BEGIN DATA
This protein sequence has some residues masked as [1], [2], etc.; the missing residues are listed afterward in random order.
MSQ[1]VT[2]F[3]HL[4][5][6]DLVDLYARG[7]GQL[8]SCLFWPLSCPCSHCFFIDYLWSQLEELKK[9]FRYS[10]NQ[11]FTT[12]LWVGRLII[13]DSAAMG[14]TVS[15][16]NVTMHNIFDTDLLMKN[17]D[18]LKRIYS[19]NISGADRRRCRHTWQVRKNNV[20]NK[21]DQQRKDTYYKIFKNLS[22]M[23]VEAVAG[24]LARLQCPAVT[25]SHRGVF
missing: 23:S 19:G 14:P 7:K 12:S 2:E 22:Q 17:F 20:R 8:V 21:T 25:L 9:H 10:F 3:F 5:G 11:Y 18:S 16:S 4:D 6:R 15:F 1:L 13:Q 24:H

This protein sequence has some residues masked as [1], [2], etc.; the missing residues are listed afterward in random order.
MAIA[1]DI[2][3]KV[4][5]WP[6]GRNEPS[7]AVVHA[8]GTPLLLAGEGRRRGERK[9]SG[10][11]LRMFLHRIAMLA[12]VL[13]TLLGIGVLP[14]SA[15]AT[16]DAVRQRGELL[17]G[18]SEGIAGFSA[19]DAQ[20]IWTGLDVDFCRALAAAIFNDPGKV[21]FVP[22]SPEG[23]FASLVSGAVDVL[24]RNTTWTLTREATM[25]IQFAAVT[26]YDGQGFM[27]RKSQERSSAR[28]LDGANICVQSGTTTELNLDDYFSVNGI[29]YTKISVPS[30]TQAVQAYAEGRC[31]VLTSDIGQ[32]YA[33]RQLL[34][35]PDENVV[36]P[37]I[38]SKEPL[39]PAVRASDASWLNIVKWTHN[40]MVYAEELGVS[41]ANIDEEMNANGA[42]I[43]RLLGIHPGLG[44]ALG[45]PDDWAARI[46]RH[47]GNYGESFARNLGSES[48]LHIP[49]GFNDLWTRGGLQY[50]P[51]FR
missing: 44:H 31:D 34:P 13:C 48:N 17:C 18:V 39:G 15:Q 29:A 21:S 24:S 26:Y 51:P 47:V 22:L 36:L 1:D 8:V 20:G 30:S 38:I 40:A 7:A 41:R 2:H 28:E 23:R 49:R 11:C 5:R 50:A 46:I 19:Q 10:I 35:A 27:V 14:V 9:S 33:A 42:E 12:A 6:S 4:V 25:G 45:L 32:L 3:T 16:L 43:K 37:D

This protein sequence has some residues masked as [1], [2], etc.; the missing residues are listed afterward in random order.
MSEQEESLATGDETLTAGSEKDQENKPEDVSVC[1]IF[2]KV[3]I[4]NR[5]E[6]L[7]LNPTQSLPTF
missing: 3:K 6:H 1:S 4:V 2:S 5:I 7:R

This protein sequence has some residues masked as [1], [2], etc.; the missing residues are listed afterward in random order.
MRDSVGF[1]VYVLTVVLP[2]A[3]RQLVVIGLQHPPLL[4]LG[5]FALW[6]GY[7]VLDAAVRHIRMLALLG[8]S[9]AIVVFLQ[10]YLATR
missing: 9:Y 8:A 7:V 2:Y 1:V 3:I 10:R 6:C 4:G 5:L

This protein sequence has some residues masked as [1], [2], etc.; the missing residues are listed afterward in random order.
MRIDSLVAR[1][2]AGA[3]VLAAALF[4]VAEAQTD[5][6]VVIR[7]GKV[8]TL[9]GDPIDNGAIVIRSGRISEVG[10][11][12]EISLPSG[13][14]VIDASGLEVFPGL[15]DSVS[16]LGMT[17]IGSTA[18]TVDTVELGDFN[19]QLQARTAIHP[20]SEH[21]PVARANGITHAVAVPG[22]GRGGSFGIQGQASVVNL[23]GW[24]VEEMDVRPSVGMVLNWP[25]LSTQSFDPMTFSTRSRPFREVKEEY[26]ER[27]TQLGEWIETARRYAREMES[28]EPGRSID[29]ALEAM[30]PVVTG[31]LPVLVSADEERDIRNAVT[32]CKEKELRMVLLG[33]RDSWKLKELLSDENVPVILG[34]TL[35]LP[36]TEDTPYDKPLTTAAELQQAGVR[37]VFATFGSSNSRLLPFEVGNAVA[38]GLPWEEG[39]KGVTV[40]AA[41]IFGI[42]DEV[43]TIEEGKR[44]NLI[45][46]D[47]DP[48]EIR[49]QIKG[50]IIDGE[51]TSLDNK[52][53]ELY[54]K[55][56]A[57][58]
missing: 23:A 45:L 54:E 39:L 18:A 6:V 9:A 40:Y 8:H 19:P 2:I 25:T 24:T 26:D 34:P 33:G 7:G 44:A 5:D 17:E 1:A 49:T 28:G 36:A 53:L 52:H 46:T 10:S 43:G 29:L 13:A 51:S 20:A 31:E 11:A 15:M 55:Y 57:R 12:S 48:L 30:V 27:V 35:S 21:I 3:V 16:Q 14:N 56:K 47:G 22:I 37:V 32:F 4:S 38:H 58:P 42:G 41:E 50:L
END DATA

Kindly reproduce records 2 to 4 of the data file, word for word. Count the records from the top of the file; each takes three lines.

This protein sequence has some residues masked as [1], [2], etc.; the missing residues are listed afterward in random order.
MAIA[1]DI[2][3]KV[4][5]WP[6]GRNEPS[7]AVVHA[8]GTPLLLAGEGRRRGERK[9]SG[10][11]LRMFLHRIAMLA[12]VL[13]TLLGIGVLP[14]SA[15]AT[16]DAVRQRGELL[17]G[18]SEGIAGFSA[19]DAQ[20]IWTGLDVDFCRALAAAIFNDPGKV[21]FVP[22]SPEG[23]FASLVSGAVDVL[24]RNTTWTLTREATM[25]IQFAAVT[26]YDGQGFM[27]RKSQERSSAR[28]LDGANICVQSGTTTELNLDDYFSVNGI[29]YTKISVPS[30]TQAVQAYAEGRC[31]VLTSDIGQ[32]YA[33]RQLL[34][35]PDENVV[36]P[37]I[38]SKEPL[39]PAVRASDASWLNIVKWTHN[40]MVYAEELGVS[41]ANIDEEMNANGA[42]I[43]RLLGIHPGLG[44]ALG[45]PDDWAARI[46]RH[47]GNYGESFARNLGSES[48]LHIP[49]GFNDLWTRGGLQY[50]P[51]FR
missing: 44:H 31:D 34:P 13:C 48:N 17:C 18:V 39:G 15:Q 29:A 21:S 24:S 26:Y 51:P 47:V 22:L 36:L 1:D 8:V 20:G 30:S 38:I 40:A 7:A 41:R 2:H 28:E 23:R 49:R 11:C 5:R 50:A 46:I 19:Q 10:I 35:A 27:V 14:V 9:S 33:A 42:E 12:A 6:S 4:V 25:G 45:L 32:L 3:T 16:L 43:K 37:D

This protein sequence has some residues masked as [1], [2], etc.; the missing residues are listed afterward in random order.
MSEQEESLATGDETLTAGSEKDQENKPEDVSVC[1]IF[2]KV[3]I[4]NR[5]E[6]L[7]LNPTQSLPTF
missing: 3:K 6:H 1:S 4:V 2:S 5:I 7:R

This protein sequence has some residues masked as [1], [2], etc.; the missing residues are listed afterward in random order.
MRDSVGF[1]VYVLTVVLP[2]A[3]RQLVVIGLQHPPLL[4]LG[5]FALW[6]GY[7]VLDAAVRHIRMLALLG[8]S[9]AIVVFLQ[10]YLATR
missing: 9:Y 8:A 7:V 2:Y 1:V 3:I 10:R 6:C 4:G 5:L